What isn’t clear is how TfL will check vehicle movements (and therefore surcharge liability). Presumably we will see an expanded network of cameras such as already exist within the present Congestion Charge/ULEZ zone.

How much is this bit of road worth?

Yes, this bit…

Townley Road, joining East Dulwich Grove

For Southwark Council, this patch of tarmac is paved with gold.

All you need is some signs and a traffic camera.

Since the Emergency Traffic Measures came into effect, Southwark Council has ensured that these few metres  –  where Townley Road and Calton Avenue converge at the traffic lights to join East Dulwich Grove  –  have raised, at a conservative estimate, over £200,000 from drivers who either missed or misinterpreted the warning signs, or alternatively mistimed their journey.

If you are driving back to Herne Hill from East Dulwich and decide go up Lordship Lane and then take a right turn along Townley Road to run between Alleyn’s School and their playing field, you might miss the warning signs at the beginning of the stretch. But if you do, as you reach the last few metres before the traffic lights at East Dulwich Grove, you are doomed unless you decide to enrage the tailback of traffic behind you by doing a three-point turn to beat a retreat.

Because this is the sign you see:

By the time you have registered what it says, you are trapped.

Within a week or two, the post brings a Penalty Charge Notice that graciously allows you to pay a mere £65 for prompt settlement. The detail of the contravention is stated as “using a route restricted to certain vehicles”.

In some parts of Dulwich around the Village, similar signs have raised even more. The northbound camera in Dulwich Village by the corner of Pickwick Road has raised £695,300.

These figures, revealed in response to a Freedom of Information request recently tabled by a neighbour, only take us to the end of March. No doubt the council’s tills are still ringing. For the wider Dulwich area, Southwark admits to having raised over £1 million during this period.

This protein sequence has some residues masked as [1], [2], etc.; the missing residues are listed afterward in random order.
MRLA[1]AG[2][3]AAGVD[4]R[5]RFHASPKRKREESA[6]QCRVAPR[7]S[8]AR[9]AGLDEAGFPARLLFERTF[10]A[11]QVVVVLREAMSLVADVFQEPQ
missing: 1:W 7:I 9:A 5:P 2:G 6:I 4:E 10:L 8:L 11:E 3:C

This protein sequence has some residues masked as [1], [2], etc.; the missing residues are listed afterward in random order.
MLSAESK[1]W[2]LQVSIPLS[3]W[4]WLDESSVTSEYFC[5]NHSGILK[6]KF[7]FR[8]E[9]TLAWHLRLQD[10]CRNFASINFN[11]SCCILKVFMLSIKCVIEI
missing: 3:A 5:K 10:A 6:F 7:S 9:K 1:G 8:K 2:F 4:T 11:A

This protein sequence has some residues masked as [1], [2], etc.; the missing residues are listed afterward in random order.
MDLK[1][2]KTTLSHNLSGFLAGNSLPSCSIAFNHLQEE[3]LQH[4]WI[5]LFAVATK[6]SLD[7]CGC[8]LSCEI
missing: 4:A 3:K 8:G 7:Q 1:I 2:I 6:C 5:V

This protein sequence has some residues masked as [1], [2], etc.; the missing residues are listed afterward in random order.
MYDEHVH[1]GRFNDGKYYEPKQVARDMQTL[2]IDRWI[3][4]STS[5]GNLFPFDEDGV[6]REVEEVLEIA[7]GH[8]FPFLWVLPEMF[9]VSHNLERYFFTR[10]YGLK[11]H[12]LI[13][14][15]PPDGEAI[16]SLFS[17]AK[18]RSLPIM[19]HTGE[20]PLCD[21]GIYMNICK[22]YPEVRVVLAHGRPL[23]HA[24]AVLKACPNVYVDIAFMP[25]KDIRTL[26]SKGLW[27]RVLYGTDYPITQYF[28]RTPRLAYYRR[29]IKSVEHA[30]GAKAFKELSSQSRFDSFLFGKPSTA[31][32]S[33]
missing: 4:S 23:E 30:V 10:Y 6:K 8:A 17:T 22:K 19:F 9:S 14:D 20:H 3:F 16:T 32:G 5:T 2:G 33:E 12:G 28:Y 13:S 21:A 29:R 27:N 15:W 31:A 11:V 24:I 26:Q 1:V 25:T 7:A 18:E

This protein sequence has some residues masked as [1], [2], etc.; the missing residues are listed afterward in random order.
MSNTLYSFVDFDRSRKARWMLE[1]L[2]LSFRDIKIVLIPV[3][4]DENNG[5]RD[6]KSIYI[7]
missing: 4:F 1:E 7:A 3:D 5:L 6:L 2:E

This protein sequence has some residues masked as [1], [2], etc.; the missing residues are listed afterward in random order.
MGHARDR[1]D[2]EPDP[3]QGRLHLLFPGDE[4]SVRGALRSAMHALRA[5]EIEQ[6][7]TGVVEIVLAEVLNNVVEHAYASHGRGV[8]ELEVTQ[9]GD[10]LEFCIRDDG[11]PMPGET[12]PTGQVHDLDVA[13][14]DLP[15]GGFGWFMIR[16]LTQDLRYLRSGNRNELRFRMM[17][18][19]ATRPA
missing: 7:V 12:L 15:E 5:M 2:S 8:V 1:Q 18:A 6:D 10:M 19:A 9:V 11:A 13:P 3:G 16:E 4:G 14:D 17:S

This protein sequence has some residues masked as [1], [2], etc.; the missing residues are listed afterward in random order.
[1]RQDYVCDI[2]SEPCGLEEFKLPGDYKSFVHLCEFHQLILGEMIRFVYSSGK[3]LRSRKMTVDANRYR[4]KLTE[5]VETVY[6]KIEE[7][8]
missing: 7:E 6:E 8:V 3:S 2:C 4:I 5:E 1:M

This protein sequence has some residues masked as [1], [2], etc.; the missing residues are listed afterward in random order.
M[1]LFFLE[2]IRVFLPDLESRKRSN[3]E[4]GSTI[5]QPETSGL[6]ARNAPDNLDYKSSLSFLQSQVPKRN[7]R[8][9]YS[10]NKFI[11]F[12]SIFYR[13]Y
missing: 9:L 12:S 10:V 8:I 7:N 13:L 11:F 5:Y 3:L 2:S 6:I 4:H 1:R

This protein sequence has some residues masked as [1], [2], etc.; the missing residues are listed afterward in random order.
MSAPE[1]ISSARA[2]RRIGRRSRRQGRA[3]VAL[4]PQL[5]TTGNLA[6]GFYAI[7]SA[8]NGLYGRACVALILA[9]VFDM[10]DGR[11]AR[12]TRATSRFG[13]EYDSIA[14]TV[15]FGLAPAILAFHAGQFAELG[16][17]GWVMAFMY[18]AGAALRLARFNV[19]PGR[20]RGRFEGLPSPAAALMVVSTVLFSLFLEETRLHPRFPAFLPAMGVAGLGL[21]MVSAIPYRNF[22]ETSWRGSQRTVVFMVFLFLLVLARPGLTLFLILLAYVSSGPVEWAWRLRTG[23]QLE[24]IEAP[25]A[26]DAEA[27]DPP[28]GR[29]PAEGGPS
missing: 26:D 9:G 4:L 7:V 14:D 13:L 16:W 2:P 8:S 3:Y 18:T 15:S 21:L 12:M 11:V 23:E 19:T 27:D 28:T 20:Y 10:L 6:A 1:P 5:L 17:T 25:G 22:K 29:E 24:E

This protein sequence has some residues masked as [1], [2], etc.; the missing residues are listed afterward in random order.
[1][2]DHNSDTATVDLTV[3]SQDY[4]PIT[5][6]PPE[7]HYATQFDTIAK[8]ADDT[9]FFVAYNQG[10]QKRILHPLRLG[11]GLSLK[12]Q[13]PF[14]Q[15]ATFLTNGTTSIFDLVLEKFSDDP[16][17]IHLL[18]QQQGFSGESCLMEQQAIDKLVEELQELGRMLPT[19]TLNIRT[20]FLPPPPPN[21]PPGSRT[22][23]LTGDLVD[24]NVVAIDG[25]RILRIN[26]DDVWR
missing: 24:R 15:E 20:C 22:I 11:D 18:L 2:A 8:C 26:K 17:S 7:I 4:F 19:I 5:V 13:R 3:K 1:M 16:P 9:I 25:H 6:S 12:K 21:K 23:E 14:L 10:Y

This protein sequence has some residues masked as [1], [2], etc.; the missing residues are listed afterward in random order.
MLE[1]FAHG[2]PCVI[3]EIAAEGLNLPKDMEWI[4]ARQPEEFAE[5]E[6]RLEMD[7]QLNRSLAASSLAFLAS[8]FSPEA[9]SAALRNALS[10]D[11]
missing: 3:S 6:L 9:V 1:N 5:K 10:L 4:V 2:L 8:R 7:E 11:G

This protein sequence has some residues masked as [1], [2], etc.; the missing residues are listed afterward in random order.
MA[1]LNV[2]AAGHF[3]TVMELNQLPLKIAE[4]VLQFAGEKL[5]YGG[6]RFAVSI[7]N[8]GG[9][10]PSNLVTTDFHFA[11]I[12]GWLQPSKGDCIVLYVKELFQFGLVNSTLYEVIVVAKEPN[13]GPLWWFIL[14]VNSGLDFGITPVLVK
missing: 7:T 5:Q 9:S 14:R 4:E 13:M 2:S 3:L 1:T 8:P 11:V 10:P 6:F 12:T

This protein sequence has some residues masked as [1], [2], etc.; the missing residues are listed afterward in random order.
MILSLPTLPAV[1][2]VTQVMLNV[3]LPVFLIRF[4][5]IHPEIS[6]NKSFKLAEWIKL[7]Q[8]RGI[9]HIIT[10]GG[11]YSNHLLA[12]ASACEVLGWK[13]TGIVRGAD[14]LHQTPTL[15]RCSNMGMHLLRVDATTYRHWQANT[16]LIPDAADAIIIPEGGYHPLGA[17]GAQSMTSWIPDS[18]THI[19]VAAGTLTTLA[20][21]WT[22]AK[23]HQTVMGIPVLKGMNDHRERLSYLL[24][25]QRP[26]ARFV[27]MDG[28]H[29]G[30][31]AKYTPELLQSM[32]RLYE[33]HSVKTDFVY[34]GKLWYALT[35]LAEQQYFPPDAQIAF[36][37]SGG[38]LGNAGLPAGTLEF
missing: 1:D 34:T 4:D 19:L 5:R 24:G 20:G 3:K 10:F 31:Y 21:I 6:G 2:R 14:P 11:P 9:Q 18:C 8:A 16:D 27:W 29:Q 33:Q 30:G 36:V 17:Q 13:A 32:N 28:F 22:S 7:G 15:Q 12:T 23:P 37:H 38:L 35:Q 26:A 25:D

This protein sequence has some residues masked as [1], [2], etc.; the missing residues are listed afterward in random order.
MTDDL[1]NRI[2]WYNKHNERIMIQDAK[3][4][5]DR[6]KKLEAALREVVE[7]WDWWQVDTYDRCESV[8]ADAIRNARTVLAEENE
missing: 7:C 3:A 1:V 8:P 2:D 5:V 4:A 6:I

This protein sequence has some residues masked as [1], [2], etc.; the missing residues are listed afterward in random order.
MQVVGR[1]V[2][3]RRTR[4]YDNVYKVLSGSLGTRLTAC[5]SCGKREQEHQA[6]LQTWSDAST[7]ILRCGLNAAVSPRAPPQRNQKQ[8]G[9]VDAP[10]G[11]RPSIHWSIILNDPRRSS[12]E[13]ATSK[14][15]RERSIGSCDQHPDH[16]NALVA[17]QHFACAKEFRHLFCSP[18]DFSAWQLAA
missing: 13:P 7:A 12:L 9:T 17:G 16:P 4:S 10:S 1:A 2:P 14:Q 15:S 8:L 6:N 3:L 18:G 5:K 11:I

One consequence is significant traffic displacement. Our local LTNs have caused sharply divided opinions and vigourous debate. Some closures seem more pragmatically sited than others. But the annoying feature about this particular trap on Townley Road   –  readers may of course disagree  –  is that the prevention of traffic taking this route seems to serve no obvious purpose in reducing street pollution, unless it is to cut down on cars, vans and trucks driving past Alleyn’s School at busy school times. Thus, weekends are excluded. But not, mark you, school holidays or even lockdown when the school was empty.

Over time, the penalties do of course work to deter traffic at this point during those stated times, if that is the intention: once stung, one avoids the area scrupulously. So you just find an alternative way home, along busier roads.

Fighting with a Leylandii cypress hedge?

If you walk to or from the centre of Herne Hill via Herne Hill itself, rather than by Milkwood Road, you may have felt the aggression of the Leylandii hedge pictured here. It’s on the right-hand side (going downhill) outside the flats at number 90 Herne Hill.

Outside no 90 Herne Hill

It extrudes over the 2 metre wide pavement, 70 cm at the bottom of the bushes, but is well over a metre wide at an adult’s shoulder height – over half the pavement’s width. Preserving social distancing, families and couples walking up or down the hill might expect anyone walking the other way to step off the pavement to give them space to pass – but if they do, the uphill pedestrian(s) cannot see the traffic behind them and may rely on hearing and inaccurately judge the situation.

So this could be a tragic accident waiting to happen, all because someone – presumably the owner of the block of flats at number 90 – has failed to maintain the hedge properly.

Further, the nearby pedestrian crossing outside the Church also serves Herne Hill School with 280 pupils aged from 2-7, so there can be well over 300 people gathering at different times of the morning and afternoon, often with smaller siblings in buggies.